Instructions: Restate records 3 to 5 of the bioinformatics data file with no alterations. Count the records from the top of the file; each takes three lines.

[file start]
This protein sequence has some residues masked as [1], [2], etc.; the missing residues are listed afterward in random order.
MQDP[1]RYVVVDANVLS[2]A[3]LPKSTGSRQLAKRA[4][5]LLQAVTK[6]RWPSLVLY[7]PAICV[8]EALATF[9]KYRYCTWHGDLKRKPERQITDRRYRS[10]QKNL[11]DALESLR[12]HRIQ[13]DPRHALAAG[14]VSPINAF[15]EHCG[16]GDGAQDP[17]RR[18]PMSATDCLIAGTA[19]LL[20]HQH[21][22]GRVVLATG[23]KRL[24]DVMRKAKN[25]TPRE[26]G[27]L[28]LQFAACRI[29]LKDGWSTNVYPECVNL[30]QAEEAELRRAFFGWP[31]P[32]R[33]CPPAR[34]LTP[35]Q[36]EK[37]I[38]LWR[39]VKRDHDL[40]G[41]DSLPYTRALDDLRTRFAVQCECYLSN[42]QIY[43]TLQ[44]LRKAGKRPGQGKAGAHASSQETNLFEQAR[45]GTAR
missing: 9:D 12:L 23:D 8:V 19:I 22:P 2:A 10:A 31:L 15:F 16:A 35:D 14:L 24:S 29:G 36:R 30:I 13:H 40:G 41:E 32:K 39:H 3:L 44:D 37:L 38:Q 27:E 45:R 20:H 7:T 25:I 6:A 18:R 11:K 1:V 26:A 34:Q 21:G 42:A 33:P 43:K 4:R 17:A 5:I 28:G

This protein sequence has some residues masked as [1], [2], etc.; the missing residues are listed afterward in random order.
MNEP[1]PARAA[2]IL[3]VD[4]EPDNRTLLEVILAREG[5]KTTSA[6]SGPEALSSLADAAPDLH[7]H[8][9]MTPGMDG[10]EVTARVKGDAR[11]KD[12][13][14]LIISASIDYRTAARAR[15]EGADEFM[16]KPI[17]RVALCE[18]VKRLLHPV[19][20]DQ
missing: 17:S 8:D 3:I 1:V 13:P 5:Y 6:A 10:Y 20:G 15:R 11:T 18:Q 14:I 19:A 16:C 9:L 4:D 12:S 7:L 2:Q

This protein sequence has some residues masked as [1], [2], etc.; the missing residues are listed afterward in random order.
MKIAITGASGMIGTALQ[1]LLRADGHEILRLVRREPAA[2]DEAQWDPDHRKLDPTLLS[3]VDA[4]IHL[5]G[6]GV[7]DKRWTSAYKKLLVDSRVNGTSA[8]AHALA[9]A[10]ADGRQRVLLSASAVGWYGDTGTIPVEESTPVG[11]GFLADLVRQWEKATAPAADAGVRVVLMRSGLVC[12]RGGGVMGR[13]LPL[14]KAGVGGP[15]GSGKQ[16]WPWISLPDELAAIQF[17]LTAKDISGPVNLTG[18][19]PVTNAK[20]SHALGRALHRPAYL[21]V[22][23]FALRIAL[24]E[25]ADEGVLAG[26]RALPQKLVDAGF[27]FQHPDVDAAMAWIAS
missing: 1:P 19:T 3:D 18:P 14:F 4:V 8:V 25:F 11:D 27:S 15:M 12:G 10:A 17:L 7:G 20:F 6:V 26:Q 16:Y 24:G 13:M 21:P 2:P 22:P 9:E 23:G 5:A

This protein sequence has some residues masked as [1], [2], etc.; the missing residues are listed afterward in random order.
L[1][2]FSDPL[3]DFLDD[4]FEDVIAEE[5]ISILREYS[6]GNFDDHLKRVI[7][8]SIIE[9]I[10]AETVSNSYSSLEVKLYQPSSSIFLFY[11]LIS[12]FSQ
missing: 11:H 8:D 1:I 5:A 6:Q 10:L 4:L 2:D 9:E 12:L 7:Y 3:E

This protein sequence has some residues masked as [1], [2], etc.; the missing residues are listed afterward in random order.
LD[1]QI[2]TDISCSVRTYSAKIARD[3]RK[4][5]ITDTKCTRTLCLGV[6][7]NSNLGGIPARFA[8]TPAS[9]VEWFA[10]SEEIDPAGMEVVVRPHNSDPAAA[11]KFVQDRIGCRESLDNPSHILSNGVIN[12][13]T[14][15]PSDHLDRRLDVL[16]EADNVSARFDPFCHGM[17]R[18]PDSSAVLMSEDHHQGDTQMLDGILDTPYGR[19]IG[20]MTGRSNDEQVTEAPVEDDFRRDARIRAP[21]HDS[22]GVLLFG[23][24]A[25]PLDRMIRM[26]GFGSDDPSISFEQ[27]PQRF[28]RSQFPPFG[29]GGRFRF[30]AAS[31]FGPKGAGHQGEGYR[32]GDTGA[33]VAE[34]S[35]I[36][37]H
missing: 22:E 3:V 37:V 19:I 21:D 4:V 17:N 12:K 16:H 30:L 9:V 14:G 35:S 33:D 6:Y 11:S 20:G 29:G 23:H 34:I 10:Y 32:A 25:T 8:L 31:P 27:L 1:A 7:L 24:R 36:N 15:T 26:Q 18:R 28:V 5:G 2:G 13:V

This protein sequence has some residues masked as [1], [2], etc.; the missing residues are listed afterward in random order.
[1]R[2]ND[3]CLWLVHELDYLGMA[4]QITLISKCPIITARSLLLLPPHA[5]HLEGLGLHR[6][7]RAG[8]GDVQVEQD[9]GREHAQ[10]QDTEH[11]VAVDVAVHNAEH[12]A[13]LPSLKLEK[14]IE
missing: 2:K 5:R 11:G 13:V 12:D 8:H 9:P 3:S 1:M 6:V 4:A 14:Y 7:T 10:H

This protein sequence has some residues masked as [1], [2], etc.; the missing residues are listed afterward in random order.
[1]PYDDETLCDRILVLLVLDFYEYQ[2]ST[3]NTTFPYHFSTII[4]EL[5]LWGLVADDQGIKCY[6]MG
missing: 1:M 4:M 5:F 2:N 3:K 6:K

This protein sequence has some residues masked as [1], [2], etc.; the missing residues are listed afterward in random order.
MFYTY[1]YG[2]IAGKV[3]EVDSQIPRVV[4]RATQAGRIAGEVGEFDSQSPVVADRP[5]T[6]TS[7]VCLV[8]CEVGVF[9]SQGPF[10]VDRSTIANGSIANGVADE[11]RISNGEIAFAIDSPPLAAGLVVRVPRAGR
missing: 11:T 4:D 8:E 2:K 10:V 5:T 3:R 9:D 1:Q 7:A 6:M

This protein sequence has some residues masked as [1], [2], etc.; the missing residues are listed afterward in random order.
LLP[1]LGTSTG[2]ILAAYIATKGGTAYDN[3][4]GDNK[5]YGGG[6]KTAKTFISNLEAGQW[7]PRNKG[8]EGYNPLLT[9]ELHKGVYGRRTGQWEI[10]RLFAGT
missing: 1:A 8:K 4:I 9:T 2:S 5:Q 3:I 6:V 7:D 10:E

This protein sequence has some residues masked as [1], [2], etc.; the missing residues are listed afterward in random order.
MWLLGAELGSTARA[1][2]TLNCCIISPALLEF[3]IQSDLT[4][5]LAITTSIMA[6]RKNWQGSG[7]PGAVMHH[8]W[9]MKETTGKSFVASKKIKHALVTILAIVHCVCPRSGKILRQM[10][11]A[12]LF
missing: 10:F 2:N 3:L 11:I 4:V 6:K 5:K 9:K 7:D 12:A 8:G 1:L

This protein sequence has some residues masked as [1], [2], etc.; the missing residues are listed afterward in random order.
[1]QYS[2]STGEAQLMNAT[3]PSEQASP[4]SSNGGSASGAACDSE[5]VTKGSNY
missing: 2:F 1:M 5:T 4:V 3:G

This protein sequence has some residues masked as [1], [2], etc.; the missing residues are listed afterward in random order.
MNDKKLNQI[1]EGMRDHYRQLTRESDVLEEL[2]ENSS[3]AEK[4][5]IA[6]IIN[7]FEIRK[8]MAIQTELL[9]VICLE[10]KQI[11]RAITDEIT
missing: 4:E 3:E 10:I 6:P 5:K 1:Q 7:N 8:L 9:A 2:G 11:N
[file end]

This protein sequence has some residues masked as [1], [2], etc.; the missing residues are listed afterward in random order.
MKIAITGASGMIGTALQ[1]LLRADGHEILRLVRREPAA[2]DEAQWDPDHRKLDPTLLS[3]VDA[4]IHL[5]G[6]GV[7]DKRWTSAYKKLLVDSRVNGTSA[8]AHALA[9]A[10]ADGRQRVLLSASAVGWYGDTGTIPVEESTPVG[11]GFLADLVRQWEKATAPAADAGVRVVLMRSGLVC[12]RGGGVMGR[13]LPL[14]KAGVGGP[15]GSGKQ[16]WPWISLPDELAAIQF[17]LTAKDISGPVNLTG[18][19]PVTNAK[20]SHALGRALHRPAYL[21]V[22][23]FALRIAL[24]E[25]ADEGVLAG[26]RALPQKLVDAGF[27]FQHPDVDAAMAWIAS
missing: 1:P 19:T 3:D 18:P 14:F 4:V 8:V 25:F 11:D 27:S 15:M 12:G 10:A 17:L 7:G 20:F 6:V 26:Q 16:Y 24:G 13:M 21:P 2:P 22:P 9:E 23:G 5:A

This protein sequence has some residues masked as [1], [2], etc.; the missing residues are listed afterward in random order.
L[1][2]FSDPL[3]DFLDD[4]FEDVIAEE[5]ISILREYS[6]GNFDDHLKRVI[7][8]SIIE[9]I[10]AETVSNSYSSLEVKLYQPSSSIFLFY[11]LIS[12]FSQ
missing: 11:H 8:D 1:I 5:A 6:Q 10:L 4:L 2:D 9:E 12:L 7:Y 3:E

This protein sequence has some residues masked as [1], [2], etc.; the missing residues are listed afterward in random order.
LD[1]QI[2]TDISCSVRTYSAKIARD[3]RK[4][5]ITDTKCTRTLCLGV[6][7]NSNLGGIPARFA[8]TPAS[9]VEWFA[10]SEEIDPAGMEVVVRPHNSDPAAA[11]KFVQDRIGCRESLDNPSHILSNGVIN[12][13]T[14][15]PSDHLDRRLDVL[16]EADNVSARFDPFCHGM[17]R[18]PDSSAVLMSEDHHQGDTQMLDGILDTPYGR[19]IG[20]MTGRSNDEQVTEAPVEDDFRRDARIRAP[21]HDS[22]GVLLFG[23][24]A[25]PLDRMIRM[26]GFGSDDPSISFEQ[27]PQRF[28]RSQFPPFG[29]GGRFRF[30]AAS[31]FGPKGAGHQGEGYR[32]GDTGA[33]VAE[34]S[35]I[36][37]H
missing: 22:E 3:V 37:V 19:I 21:D 4:V 17:N 12:K 16:H 30:L 9:V 14:G 35:S 33:D 6:Y 11:S 20:G 29:G 23:H 34:I 10:Y 32:A 25:T 8:L 31:P 27:L 1:A 7:L 24:R 36:N 15:T 26:Q 18:R 28:V 5:G 2:G 13:V